On Sunday, that veneer shattered — the victim of Mrs. Clinton’s remarkably blunt interview with the Atlantic correspondent, Jeffrey Goldberg, in which she criticized not just Mr. Obama’s refusal to aid the rebels in Syria but his shorthand description of his entire foreign policy.

“Great nations need organizing principles, and ‘Don’t do stupid stuff’ is not an organizing principle,” Mrs. Clinton said, referring to the line that Mr. Obama has used with aides and reporters to describe his reluctance to inject the United States into messy foreign conflicts.

Mrs. Clinton said she assumed the line was more a “political message” for a war-weary American public than his actual worldview — an interpretation that makes her words even more stinging, since “don’t do stupid stuff” was in fact the animating principle for the new foreign policy blueprint that Mr. Obama laid out at West Point in May.

That Mrs. Clinton is more hawkish than Mr. Obama is no surprise to anyone who watched a Democratic primary debate in 2008. Her policy differences with the president are well-documented: She favored supplying arms to moderate Syrian rebels, leaving behind a larger residual force in Iraq, and waiting longer before pulling American support for Egypt’s former President Hosni Mubarak during the historic protests in Cairo.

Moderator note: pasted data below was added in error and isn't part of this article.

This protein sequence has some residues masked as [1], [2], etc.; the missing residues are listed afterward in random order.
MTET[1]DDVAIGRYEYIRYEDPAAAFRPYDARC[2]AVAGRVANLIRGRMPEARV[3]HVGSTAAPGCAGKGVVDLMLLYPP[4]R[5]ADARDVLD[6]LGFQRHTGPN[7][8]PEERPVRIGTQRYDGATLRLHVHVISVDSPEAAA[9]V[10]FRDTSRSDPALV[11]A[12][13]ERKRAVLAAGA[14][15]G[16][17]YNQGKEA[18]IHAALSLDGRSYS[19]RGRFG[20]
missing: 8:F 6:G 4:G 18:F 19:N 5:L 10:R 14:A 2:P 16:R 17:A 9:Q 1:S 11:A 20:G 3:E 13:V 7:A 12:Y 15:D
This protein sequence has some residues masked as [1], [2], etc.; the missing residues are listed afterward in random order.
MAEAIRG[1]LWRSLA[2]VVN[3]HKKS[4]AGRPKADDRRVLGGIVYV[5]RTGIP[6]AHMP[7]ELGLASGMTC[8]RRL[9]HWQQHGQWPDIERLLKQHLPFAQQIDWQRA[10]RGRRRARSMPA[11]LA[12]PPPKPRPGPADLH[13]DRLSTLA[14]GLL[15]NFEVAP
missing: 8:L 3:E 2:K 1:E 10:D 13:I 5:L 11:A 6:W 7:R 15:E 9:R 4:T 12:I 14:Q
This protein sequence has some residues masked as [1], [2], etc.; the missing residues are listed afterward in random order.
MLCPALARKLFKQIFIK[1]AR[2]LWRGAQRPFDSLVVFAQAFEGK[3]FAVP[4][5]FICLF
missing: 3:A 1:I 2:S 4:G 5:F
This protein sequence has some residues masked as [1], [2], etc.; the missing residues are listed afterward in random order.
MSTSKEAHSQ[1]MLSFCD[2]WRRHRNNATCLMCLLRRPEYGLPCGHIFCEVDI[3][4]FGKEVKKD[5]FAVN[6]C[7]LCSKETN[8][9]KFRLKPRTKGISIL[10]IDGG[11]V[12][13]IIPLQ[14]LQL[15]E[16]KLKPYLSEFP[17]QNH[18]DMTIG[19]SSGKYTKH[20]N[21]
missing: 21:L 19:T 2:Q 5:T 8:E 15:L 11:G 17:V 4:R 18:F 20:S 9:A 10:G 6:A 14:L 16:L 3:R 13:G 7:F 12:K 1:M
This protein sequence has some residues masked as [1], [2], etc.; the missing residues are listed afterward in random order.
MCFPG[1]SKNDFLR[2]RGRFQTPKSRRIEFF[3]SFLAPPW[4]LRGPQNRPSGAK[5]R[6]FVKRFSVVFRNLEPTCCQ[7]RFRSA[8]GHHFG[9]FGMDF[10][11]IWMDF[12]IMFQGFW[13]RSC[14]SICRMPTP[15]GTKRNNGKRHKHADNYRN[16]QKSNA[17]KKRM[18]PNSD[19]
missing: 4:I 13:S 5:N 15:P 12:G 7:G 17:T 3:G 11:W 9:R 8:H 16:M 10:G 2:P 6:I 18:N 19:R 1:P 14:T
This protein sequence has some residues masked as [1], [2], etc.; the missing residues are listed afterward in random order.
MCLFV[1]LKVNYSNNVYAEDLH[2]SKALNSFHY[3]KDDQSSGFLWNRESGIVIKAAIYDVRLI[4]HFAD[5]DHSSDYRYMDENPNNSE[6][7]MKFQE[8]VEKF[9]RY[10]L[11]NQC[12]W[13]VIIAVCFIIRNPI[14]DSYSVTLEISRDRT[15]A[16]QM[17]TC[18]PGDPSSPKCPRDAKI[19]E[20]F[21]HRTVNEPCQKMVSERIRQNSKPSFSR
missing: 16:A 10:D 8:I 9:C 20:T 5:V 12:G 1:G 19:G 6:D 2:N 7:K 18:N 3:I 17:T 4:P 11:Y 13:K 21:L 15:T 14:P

Friedman: U.S. clueless in Mideast

Friedman: U.S. clueless in Mideast

By JONATHAN TOPAZ

Thomas Friedman is pictured. | AP Photo

Fresh off his interview with President Barack Obama, Thomas Friedman on Monday said the U.S. is clueless when it comes to Middle East policy.

“If there’s anything we should have learned from Iraq … it’s that we don’t know what the hell we’re doing,” the New York Times columnist said on MSNBC.

Friedman suggested that Obama — who has authorized airstrikes against Islamic State of Iraq and the Levant militants and has weighed arming the Syrian opposition in the country’s civil war — is doing what he can in the region with limited options.

The columnist, who specializes in Middle East issues, suggested that the previous U.S. strategies of full-scale invasion and occupation in Iraq and a targeted mission to destroy Muammar Qadhafi’s regime in Libya and quickly leave had not worked. He added that Obama said in the interview that he is struggling to arm the Syrian opposition because of its heavily extremist elements.

Friedman said a sustainable solution to Iraq would be virtually “impossible,” because it would rely on an international body to commit significant economic and political resources for two or three decades.

 
What's Next for Tony Stewart

What's Next for Tony Stewart

The racing icon Tony Stewart is used to seeing the world zoom by in a high-speed blur. But in the next few days, things will move slowly as authorities investigate the death of a race-car driver struck by the three-time Nascar Sprint Cup champion.